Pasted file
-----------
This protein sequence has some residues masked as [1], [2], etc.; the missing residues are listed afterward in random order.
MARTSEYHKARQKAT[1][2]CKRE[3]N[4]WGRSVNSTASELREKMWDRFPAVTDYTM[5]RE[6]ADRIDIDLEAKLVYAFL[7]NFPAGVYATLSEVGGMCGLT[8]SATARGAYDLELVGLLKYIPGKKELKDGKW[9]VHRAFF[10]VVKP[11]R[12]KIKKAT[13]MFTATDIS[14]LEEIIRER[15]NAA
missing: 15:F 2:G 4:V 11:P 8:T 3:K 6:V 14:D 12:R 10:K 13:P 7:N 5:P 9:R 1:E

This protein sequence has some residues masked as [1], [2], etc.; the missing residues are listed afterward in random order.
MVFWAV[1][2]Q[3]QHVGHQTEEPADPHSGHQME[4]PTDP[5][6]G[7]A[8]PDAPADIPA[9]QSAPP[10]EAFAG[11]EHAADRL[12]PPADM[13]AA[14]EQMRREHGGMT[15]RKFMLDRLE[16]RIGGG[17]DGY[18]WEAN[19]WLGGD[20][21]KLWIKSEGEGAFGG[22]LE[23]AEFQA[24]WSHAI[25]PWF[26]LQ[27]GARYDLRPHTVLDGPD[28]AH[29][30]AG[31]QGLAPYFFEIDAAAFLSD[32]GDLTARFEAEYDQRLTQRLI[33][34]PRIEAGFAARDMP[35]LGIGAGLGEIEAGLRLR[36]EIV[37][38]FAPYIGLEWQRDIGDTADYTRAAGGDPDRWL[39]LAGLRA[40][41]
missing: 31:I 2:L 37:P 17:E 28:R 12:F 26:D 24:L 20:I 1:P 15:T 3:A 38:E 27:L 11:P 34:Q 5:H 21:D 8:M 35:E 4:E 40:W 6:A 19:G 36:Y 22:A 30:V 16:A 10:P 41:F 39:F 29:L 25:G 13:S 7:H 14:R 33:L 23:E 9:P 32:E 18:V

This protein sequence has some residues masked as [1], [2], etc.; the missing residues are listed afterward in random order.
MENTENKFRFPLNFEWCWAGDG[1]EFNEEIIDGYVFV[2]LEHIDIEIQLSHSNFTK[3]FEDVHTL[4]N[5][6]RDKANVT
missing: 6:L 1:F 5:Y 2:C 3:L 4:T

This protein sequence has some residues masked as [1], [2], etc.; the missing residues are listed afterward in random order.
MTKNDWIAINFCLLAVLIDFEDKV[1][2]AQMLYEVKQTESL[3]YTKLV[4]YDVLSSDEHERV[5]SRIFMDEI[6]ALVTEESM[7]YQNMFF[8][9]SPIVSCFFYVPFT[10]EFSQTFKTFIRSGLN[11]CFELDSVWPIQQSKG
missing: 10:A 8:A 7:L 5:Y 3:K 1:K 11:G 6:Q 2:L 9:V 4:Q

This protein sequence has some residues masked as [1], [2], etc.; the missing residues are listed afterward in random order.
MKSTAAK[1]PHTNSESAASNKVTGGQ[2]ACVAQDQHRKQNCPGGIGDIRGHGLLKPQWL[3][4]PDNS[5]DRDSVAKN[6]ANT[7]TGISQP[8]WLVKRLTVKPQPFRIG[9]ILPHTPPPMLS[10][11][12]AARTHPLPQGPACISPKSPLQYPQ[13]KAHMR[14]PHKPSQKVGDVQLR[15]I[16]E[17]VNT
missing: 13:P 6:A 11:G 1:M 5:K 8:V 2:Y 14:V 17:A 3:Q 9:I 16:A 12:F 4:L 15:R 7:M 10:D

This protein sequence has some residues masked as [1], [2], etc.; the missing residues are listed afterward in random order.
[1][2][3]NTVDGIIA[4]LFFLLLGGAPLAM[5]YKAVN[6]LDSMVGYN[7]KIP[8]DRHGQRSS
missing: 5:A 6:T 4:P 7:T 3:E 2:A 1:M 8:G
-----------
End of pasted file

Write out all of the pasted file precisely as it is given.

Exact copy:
This protein sequence has some residues masked as [1], [2], etc.; the missing residues are listed afterward in random order.
MARTSEYHKARQKAT[1][2]CKRE[3]N[4]WGRSVNSTASELREKMWDRFPAVTDYTM[5]RE[6]ADRIDIDLEAKLVYAFL[7]NFPAGVYATLSEVGGMCGLT[8]SATARGAYDLELVGLLKYIPGKKELKDGKW[9]VHRAFF[10]VVKP[11]R[12]KIKKAT[13]MFTATDIS[14]LEEIIRER[15]NAA
missing: 15:F 2:G 4:V 11:P 8:T 3:K 6:V 14:D 12:R 10:K 13:P 7:N 5:P 9:R 1:E

This protein sequence has some residues masked as [1], [2], etc.; the missing residues are listed afterward in random order.
MVFWAV[1][2]Q[3]QHVGHQTEEPADPHSGHQME[4]PTDP[5][6]G[7]A[8]PDAPADIPA[9]QSAPP[10]EAFAG[11]EHAADRL[12]PPADM[13]AA[14]EQMRREHGGMT[15]RKFMLDRLE[16]RIGGG[17]DGY[18]WEAN[19]WLGGD[20][21]KLWIKSEGEGAFGG[22]LE[23]AEFQA[24]WSHAI[25]PWF[26]LQ[27]GARYDLRPHTVLDGPD[28]AH[29][30]AG[31]QGLAPYFFEIDAAAFLSD[32]GDLTARFEAEYDQRLTQRLI[33][34]PRIEAGFAARDMP[35]LGIGAGLGEIEAGLRLR[36]EIV[37][38]FAPYIGLEWQRDIGDTADYTRAAGGDPDRWL[39]LAGLRA[40][41]
missing: 31:I 2:L 37:P 17:E 28:R 12:F 26:D 24:L 20:I 1:P 15:T 3:A 38:E 27:L 11:P 34:Q 5:H 21:D 8:M 35:E 4:E 40:W 6:A 19:G 36:Y 22:A 30:V 16:A 10:P 41:F 39:F 29:L 25:G 13:S 7:H 14:R 33:L 23:E 9:P 32:E 18:V

This protein sequence has some residues masked as [1], [2], etc.; the missing residues are listed afterward in random order.
MENTENKFRFPLNFEWCWAGDG[1]EFNEEIIDGYVFV[2]LEHIDIEIQLSHSNFTK[3]FEDVHTL[4]N[5][6]RDKANVT
missing: 6:L 1:F 5:Y 2:C 3:L 4:T

This protein sequence has some residues masked as [1], [2], etc.; the missing residues are listed afterward in random order.
MTKNDWIAINFCLLAVLIDFEDKV[1][2]AQMLYEVKQTESL[3]YTKLV[4]YDVLSSDEHERV[5]SRIFMDEI[6]ALVTEESM[7]YQNMFF[8][9]SPIVSCFFYVPFT[10]EFSQTFKTFIRSGLN[11]CFELDSVWPIQQSKG
missing: 10:A 8:A 7:L 5:Y 3:K 1:K 11:G 6:Q 2:L 9:V 4:Q

This protein sequence has some residues masked as [1], [2], etc.; the missing residues are listed afterward in random order.
MKSTAAK[1]PHTNSESAASNKVTGGQ[2]ACVAQDQHRKQNCPGGIGDIRGHGLLKPQWL[3][4]PDNS[5]DRDSVAKN[6]ANT[7]TGISQP[8]WLVKRLTVKPQPFRIG[9]ILPHTPPPMLS[10][11][12]AARTHPLPQGPACISPKSPLQYPQ[13]KAHMR[14]PHKPSQKVGDVQLR[15]I[16]E[17]VNT
missing: 13:P 6:A 11:G 1:M 5:K 8:V 2:Y 14:V 17:A 3:Q 9:I 16:A 12:F 4:L 15:R 7:M 10:D

This protein sequence has some residues masked as [1], [2], etc.; the missing residues are listed afterward in random order.
[1][2][3]NTVDGIIA[4]LFFLLLGGAPLAM[5]YKAVN[6]LDSMVGYN[7]KIP[8]DRHGQRSS
missing: 5:A 6:T 4:P 7:T 3:E 2:A 1:M 8:G